As an instructor with the English department at the University of Illinois at Urbana-Champaign, I regularly teach courses in first-year composition, Renaissance theatre and early modern literature, introductory genres and film. Here you can find descriptions and sample syllabi of these courses, as well as:
On fellowship for the 2015-2016 academic year to complete my dissertation.
Shakespeare and Performance: A humanities introductory course for English major, focusing on the conjunction of dramatic rhetoric with original performance practices.
Magical Realim(s): An Introduction to Fiction: An advanced composition course for non-English majors, focusing on Magical Realism as a genre that interrogates the division between fiction and non-fiction and a locus for developing analytical writing skills.
An Introduction to Film: A humanities core course for non-English majors, surveying the technical, historical, and analytic fundamentals of film.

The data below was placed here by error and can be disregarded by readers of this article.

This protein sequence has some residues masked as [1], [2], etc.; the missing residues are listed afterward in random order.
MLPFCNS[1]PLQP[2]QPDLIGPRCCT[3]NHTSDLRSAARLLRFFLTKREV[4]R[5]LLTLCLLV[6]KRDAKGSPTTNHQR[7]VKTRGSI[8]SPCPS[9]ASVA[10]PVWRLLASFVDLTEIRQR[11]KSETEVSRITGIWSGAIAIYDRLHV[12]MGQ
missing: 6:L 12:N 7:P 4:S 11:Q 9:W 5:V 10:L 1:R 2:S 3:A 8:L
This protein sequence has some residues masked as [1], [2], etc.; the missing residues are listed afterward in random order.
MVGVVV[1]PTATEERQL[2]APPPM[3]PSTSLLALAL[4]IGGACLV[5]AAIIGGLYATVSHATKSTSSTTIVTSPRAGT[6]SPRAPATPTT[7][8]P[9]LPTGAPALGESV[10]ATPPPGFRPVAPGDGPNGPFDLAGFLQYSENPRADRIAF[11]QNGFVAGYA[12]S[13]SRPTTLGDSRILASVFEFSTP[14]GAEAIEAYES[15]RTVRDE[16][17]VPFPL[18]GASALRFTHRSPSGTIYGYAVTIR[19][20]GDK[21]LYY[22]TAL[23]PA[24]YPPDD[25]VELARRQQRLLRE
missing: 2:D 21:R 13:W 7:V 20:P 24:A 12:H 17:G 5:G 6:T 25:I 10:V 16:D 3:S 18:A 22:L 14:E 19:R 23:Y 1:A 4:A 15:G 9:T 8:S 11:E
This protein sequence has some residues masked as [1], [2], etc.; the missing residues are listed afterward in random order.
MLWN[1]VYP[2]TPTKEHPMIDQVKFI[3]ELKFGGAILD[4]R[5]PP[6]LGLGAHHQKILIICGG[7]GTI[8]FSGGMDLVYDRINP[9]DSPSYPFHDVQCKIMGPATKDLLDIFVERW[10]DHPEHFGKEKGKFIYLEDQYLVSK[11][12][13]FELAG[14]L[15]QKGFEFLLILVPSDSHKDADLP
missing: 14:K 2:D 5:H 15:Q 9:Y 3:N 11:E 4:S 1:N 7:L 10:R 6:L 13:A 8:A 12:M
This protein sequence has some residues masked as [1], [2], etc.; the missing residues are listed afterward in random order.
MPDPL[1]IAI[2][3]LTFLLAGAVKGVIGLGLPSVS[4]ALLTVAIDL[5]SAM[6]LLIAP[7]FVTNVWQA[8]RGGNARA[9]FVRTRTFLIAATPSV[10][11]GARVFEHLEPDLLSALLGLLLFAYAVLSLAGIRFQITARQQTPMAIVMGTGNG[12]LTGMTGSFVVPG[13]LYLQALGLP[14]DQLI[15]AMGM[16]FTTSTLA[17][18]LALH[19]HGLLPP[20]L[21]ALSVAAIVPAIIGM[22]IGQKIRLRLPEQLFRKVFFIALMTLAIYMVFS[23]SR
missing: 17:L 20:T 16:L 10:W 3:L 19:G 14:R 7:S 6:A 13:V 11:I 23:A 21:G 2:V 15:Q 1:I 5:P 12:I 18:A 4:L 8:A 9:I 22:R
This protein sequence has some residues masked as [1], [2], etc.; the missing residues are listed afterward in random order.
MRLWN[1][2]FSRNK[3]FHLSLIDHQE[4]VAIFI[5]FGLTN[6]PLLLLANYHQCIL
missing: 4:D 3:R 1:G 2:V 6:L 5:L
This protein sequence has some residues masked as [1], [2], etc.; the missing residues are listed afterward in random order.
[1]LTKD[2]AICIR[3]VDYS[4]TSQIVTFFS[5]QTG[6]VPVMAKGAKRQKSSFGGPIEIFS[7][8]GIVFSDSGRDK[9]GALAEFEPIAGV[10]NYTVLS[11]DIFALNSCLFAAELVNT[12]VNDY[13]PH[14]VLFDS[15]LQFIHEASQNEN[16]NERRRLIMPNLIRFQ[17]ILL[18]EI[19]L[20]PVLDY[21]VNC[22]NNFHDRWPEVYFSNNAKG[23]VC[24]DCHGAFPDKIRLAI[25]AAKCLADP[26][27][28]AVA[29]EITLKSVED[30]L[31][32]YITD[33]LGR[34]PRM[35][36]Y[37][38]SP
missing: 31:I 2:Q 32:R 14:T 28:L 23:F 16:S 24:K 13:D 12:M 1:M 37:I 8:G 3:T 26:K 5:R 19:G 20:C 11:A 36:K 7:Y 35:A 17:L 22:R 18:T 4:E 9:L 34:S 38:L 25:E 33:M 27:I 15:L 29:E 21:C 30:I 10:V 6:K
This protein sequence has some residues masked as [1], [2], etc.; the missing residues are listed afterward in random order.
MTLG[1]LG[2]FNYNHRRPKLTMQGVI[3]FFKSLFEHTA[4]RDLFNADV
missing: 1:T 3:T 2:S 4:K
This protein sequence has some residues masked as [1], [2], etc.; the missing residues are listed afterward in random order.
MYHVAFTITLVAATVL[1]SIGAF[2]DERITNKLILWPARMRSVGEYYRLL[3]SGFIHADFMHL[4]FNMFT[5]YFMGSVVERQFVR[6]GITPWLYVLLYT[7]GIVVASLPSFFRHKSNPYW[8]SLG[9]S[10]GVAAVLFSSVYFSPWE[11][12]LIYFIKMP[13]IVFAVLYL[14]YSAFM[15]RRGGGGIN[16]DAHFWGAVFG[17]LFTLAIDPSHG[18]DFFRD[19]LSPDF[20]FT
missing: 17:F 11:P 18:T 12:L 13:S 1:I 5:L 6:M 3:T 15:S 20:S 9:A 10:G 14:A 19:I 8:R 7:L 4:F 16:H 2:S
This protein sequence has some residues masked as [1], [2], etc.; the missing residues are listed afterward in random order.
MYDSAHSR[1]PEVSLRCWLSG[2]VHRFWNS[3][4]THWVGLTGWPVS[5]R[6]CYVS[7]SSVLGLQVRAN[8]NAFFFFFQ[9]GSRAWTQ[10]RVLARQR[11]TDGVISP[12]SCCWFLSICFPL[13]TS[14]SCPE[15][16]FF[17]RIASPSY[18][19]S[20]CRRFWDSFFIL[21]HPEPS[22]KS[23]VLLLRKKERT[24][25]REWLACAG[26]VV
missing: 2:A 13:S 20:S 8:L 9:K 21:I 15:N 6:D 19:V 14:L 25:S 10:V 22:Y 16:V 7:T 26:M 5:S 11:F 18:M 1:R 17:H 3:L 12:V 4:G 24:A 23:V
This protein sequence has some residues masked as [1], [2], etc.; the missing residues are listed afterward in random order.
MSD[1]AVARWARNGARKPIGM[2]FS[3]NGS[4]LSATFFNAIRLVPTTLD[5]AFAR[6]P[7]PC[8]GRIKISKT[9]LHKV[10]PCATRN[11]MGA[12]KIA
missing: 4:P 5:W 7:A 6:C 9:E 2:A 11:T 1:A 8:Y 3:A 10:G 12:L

British Literature to 1798: A humanities introductory course for English majors, surveying the entirety of British literary history, from the medieval period through the long eighteenth century.
Research and Writing: An introductory composition course for non-English majors, focusing on fundamentals of college-level composition, rhetoric, and research practices.
Courses Prepared to Teach
Renaissance Literature and Culture: A humanities course surveying the literary and historical milieu of social, religious, and political upheavals of the English Renaissance, and which fulfills the Literature and the Arts and Western Comparative Culture requirements.
An Introduction to Drama: A humanities course surveying the history of dramatic form, its major genres and traditions, from ancient Greek to the contemporary theatre. This course includes an especial emphasis on performance studies methodology in its written components.
An Introduction to the Study of Literature: The initial course in the English-major sequence, focusing on the practice of constructing analytic and critical literary arguments across genres and historical periods.